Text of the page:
Construction of roots of quadratic equation with ruler and compass. by 'Literka'.

This page is a help for construction of a regular 257-sided regular polygon. Pages for deriving of values of cos(k*pi/257) (pi=3.141592...) show that we can obtain these values by solving many quadratic equations.
These pages are Formulas for cos(k*pi/257). Part I, Part II, Part III, Part IV, Part V, Part VI, Part VII.

Case I.
Let us consider an equation
where p and q are known intervals. In this case we don't have to know exact values of p and q i.e. lengths of intervals. We don't need to know the unit interval in this case either. If a solution of this equation exists, we can construct with ruler and compass intervals x1 and x2, which are roots of this equations. We'll apply the formula of Vieta:

and we'll use the following property of right triangles:

Suppose AB is a diameter of the circumscribed circle on ABC. Hence, angle C is the right angle. Let CD be the height of ABC of the vertex C. Then

In other words: height of the right triangle is a geometrical mean value of intervals it divides hypotenuse.
If AB=p, h=q, then roots of our equation are AD and DB, which follows from the previously mentioned equalities of Vieta.

Exactly, we proceed the following way:
1. Take 2 intervals: one of length p, second of length q.
2. Take an interval AB of length p and circle S such that AB is a diameter of S.
3. Draw a line L parallel to the line AB at the distance q from line AB.
4. Take point D - one of points of intersection of L with S. If there are not such points - it means that equation has no roots.
5. Find point D on the line AB such that CD is perpendicular to AB.
6. AD and DB are roots of our equation.

Case II.
For a second coefficient positive we have an equation

If roots of this equation exist, they are negative. Of course we cannot construct intervals with negative lengths. That is why we construct intervals of lengths of absolute value of roots and we add few words, that roots are opposite numbers to these lengths.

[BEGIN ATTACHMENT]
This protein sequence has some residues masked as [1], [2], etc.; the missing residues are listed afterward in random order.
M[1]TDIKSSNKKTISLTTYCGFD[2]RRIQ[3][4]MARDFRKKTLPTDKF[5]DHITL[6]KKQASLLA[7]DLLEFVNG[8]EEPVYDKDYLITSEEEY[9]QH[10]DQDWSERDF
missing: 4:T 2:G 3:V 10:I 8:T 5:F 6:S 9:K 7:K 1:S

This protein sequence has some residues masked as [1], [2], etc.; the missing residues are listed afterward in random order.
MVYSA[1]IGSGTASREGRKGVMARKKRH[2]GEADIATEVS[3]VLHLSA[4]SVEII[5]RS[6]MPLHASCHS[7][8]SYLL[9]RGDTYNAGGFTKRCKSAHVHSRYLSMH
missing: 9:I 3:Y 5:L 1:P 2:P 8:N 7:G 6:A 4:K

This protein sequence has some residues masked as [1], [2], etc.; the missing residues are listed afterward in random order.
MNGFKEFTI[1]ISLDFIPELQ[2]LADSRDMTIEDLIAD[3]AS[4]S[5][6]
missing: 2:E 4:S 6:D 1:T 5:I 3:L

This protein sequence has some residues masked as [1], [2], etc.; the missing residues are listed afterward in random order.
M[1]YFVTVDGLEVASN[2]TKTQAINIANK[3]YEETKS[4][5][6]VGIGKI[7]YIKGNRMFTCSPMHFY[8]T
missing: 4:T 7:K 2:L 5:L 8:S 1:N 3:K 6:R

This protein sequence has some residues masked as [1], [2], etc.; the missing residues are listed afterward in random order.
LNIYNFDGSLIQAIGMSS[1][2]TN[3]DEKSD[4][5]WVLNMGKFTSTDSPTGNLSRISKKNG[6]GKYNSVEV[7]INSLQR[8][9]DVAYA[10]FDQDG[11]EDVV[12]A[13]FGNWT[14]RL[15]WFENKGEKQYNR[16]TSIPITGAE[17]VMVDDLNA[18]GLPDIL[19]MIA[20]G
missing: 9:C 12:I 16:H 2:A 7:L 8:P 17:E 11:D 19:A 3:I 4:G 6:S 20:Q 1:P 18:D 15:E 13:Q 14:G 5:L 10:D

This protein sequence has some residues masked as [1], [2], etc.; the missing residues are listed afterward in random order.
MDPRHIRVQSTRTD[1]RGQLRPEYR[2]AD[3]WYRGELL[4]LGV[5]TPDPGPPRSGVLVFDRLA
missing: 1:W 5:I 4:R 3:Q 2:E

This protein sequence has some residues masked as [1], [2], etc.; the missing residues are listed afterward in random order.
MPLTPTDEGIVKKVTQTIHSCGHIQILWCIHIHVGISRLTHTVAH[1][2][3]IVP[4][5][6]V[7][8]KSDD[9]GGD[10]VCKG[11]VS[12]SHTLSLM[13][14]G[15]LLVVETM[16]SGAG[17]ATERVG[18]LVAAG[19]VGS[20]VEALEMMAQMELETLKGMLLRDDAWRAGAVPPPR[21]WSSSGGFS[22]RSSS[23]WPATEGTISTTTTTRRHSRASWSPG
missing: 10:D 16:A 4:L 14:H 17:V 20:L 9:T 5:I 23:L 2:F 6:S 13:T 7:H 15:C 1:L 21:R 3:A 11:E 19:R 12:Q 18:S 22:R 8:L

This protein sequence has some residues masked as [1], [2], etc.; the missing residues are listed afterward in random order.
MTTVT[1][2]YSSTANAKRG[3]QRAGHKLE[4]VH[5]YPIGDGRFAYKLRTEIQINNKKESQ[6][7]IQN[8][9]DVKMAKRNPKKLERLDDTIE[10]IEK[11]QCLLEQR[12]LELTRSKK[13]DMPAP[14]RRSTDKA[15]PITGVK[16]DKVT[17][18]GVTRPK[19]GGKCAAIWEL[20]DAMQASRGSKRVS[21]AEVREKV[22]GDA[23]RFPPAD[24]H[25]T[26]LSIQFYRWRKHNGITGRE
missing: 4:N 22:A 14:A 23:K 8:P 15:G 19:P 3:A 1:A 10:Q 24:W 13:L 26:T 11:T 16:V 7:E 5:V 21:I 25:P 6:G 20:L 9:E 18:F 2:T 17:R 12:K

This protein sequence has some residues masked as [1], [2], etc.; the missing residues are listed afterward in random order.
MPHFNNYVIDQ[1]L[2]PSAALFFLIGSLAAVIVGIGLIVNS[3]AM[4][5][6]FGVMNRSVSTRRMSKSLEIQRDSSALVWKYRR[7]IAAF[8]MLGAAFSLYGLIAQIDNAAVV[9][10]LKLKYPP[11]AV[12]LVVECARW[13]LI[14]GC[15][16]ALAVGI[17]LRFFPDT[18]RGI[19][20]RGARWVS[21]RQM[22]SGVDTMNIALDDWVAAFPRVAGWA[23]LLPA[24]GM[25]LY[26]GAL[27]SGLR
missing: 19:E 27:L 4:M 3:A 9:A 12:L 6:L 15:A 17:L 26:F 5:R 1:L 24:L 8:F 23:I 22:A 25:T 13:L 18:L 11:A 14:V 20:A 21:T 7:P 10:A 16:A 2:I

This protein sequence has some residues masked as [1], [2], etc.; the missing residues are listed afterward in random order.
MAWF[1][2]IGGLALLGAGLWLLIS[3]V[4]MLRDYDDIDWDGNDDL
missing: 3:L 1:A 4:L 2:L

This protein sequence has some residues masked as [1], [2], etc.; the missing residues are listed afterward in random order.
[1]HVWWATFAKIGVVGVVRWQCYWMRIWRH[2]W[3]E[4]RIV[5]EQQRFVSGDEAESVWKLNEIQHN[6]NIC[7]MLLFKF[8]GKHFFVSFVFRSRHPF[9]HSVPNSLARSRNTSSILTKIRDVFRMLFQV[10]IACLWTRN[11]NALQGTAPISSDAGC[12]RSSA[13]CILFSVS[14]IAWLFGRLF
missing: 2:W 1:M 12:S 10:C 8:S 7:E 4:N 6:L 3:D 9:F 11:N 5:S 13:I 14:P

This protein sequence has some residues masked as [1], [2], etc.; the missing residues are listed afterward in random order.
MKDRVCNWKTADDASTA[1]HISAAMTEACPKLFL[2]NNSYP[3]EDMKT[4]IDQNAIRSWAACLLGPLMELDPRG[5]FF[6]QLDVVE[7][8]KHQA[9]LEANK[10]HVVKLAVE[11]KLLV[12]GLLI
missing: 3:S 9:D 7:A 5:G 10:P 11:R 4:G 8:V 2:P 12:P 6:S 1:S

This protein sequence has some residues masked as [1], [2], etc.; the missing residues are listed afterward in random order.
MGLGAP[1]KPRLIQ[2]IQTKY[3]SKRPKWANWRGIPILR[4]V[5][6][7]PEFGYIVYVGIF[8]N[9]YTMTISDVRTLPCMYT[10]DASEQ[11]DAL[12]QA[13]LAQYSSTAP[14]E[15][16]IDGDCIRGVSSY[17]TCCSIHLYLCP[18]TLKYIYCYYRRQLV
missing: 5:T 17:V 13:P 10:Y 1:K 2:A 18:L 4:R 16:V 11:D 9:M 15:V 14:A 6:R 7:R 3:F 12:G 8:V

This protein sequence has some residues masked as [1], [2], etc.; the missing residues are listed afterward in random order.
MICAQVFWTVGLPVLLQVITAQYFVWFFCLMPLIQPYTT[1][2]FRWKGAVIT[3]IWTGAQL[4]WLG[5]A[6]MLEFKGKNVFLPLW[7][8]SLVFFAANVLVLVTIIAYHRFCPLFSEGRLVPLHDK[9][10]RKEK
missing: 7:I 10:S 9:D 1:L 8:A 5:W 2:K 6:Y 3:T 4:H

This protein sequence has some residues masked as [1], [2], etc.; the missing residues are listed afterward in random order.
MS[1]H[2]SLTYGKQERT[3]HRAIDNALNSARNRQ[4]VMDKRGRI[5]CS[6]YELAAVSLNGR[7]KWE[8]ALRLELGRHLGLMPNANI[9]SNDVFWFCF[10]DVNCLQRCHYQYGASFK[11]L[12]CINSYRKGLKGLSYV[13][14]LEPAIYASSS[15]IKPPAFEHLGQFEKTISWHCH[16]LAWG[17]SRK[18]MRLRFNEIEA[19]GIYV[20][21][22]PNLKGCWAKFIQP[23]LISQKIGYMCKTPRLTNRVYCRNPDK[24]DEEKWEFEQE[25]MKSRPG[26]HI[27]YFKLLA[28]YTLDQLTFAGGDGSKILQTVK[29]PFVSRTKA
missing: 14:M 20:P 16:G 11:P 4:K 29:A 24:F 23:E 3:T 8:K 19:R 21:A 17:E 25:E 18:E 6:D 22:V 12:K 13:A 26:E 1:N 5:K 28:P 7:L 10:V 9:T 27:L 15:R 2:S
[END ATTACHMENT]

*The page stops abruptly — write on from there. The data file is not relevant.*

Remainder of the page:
To construct intervals of lengths of absolute value of roots we change the sign corresponding to coefficient p receiving an equation of Case 1. Then we proceed according to procedures of Case 1.

Case III.
For third coefficient negative and second negative, we have an equation:

In this case roots have the different signs. We proceed similar way as before, now regarding the length of AB as unknown and DB equal p.

1. Build a right triangle CDE such that CD has length q, DE has length p/2 and an angle D is the right angle (90 degrees).
2. Draw line DB.
3. Draw a circle S with the center at E and radius EC.
4. Take points A and B, where S intersects line DB.
5. Length of AD is an absolute value of one root and DB is an absolute value of the second root.
6. Sign of a root corresponding to longer interval is plus, sign of a root corresponding to shorter interval is minus.

Knowing properties of right triangle, it is easy to check that equalities of Vieta are satisfied with such defined roots.

Case IV.
For third coefficient negative and second positive, we have an equation:

We construct roots as in the case III and then reverse signs of these roots.

Case V.
Let us consider an equation

where r and s are positive numbers. We want to construct intervals with ruler and compass, which have lengths equal absolute value of roots. It has only a sense if we can construct intervals of length equal r and s. Of course then we need to know a unit interval i.e. interval of length 1. Of course if we have a unit interval and for example r and s are rational, we can construct the roots.
We just reduce this case to one of previous cases plugging p=r and finding q such that

It is easy to construct such an interval q knowing mentioned above property of the right triangle. It seems to Literka that the following picture explains everything, since q is a geometrical mean value of s and 1

The hypotenuse of above right triangle consists of 2 intervals: a unit interval and interval of length s.

Notice. Some mathematicians are using for construction of roots so called Carlyle circles. Literka does not know how much easier theirs constructions are. Literka hesitated to do the same, but decided not, because either way constructions are straightforward.

See the list and descriptions of mathematical pages from Mathematical Countryside.

See other pages of 'Literka' from Mathematical Countryside:
Monotonic subsequences.
Weierstrass Approximation Theorem. Bernstein's Polynomials.
A remarkable monotonic property of the gamma function .
Weight centers of simple geometrical figures.
An elementary problem can be unsolvable.
Roots of cubic equation. Cardano's formula.
Rudin's Theorem of Complex Analysis.
Exact values of trigonometric functions of angles (n*pi)/17.
Equalities for values of trigonometric functions of angles (n*pi)/17.
Factorization of a polynomial, which defines values of sine function (angles n*pi/17).
Polynomials with roots cos(2*k*pi/n).
Factorization of polynomials with roots cos(2*k*pi/n), where n is Fermat number.
Values of trigonometric functions of angles (n*pi)/257. Part I.
Values of trigonometric functions of angles (n*pi)/257. Part II, Part III, Part IV, Part V, Part VI, Part VII, Part VIII, Part IX, Part X, Part XI, Part XII, Part XIII, Part XIV.
Values of trigonometric functions of angles (n*pi)/65537. Part I.
Values of trigonometric functions of angles (n*pi)/65537. Part II
, Part III and Part IV and Part V, Part VI, Part VII
Construction of a regular pentagon.